Gas Metal Arc Welding


Types of Filler Wire Filler wires have similar composition to the base material Wires can be solid, flux cored or metal cored Flux cored wires are designed to run in spray mode and therefore they give good fusion Flux cored wires cannot be used for root runs on unbacked joints The slag formed from flux cored wire enables welding to be done in allpositions Most flux cored wires have a folded seam that can allow moisture to get into the flux Controlled storage & handling is required for seamed wires Metal cored wires have the same general characteristics as solid wires they can be operated in dip or spray mode Some flux cored wires do not require a gas shield (Innershield)

Checks when MAG Welding


The welding equipment A visual check should be made on the equipment to ensure it is in good working order

The electrodes The diameter, specification and the quality of the wire are essential for inspection. The level of deoxidisation in the wire, single, double or triple de-oxidised. The quality of the wire winding and the copper coating should also be inspected to minimize wire feed problems.

Checks when MAG Welding


Wire liner Check that the liner is the correct type and size for the wire being used. Steel liners for steel and Teflon liners for aluminium. Contact tips Check the tip is the correct size for the wire being used and check the amount of wear. Excessive wear will affect wire speed and electrical current pick-up Gas and gas flow-rates Type of gas and the flow rate need to be checked to ensure they comply with the WPS Other welding variables Check WFS, amps, volts and travel speed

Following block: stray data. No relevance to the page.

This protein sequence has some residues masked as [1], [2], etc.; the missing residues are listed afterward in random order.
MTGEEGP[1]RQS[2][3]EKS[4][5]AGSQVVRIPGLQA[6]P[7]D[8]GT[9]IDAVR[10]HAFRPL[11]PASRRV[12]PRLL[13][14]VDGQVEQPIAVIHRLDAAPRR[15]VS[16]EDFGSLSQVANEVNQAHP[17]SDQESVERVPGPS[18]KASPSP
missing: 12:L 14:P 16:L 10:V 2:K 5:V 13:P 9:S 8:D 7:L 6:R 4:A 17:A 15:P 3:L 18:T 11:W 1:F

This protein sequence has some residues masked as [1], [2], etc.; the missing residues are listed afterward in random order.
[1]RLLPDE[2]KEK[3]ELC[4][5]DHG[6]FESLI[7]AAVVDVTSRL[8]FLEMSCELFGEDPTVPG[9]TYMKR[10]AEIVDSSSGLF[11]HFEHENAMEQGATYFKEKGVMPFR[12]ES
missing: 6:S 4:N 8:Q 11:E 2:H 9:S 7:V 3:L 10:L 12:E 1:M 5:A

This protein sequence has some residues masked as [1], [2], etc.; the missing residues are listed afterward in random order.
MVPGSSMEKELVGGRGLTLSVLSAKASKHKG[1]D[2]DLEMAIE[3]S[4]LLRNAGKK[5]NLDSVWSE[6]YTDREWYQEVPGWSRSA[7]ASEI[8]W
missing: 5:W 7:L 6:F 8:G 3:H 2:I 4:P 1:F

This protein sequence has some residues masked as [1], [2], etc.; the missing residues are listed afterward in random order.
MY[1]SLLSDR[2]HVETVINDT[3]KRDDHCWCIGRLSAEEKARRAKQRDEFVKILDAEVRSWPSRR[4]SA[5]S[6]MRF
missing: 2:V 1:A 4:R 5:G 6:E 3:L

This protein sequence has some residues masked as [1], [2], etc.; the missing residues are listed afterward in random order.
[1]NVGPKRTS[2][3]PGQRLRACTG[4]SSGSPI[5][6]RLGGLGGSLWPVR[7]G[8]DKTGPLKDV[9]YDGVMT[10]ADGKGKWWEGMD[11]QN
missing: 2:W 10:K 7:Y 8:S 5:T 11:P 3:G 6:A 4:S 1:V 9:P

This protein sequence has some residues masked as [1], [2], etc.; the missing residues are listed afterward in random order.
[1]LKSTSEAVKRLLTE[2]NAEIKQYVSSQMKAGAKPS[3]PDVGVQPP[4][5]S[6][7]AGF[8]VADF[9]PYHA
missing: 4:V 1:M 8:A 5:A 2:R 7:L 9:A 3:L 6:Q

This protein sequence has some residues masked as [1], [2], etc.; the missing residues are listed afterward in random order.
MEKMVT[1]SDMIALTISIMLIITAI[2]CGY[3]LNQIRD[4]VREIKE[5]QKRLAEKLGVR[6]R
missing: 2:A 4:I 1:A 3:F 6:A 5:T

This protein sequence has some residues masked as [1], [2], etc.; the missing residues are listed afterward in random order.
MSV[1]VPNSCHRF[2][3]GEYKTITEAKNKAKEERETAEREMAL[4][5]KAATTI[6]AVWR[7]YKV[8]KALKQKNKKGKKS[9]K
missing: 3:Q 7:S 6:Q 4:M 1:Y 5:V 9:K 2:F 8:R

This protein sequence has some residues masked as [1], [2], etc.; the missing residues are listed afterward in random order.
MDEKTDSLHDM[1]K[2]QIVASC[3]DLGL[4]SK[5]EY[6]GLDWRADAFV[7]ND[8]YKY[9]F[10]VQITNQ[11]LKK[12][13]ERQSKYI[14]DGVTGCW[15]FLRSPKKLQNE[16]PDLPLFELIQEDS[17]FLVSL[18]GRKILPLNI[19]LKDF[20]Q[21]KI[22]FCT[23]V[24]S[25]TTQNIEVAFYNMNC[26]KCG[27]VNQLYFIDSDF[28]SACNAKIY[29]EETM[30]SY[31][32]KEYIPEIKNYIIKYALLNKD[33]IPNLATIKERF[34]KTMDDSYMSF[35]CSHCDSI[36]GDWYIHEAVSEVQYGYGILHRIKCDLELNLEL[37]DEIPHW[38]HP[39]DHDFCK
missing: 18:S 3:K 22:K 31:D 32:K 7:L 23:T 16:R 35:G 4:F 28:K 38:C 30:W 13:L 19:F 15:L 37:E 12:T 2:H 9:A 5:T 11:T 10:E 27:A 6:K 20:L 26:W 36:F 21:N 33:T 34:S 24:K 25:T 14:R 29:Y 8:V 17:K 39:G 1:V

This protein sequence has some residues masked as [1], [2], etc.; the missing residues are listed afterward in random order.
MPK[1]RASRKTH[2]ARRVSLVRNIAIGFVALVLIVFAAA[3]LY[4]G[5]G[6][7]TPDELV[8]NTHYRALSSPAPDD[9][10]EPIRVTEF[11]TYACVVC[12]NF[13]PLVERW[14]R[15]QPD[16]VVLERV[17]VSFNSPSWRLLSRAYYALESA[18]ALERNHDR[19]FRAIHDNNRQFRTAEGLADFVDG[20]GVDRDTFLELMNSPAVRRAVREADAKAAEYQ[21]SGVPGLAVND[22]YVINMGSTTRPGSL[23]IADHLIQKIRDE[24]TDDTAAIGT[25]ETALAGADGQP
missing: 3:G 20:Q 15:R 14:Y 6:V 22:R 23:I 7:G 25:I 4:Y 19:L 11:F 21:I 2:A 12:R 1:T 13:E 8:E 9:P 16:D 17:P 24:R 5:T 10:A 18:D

MIG/MAG typical defects


Most welding imperfections in MIG/MAG are caused by lack of welder skill, or incorrect settings of the equipment

Worn contact tips will cause poor power pick up, or transfer Bad power connections will cause a loss of voltage in the arc Silica inclusions (in Fe steels) due to poor inter-run cleaning Lack of fusion (primarily with dip transfer) Porosity (from loss of gas shield on site etc) Solidification problems (cracking, centerline pipes, crater pipes) especially on deep narrow welds

Gas Metal Arc Welding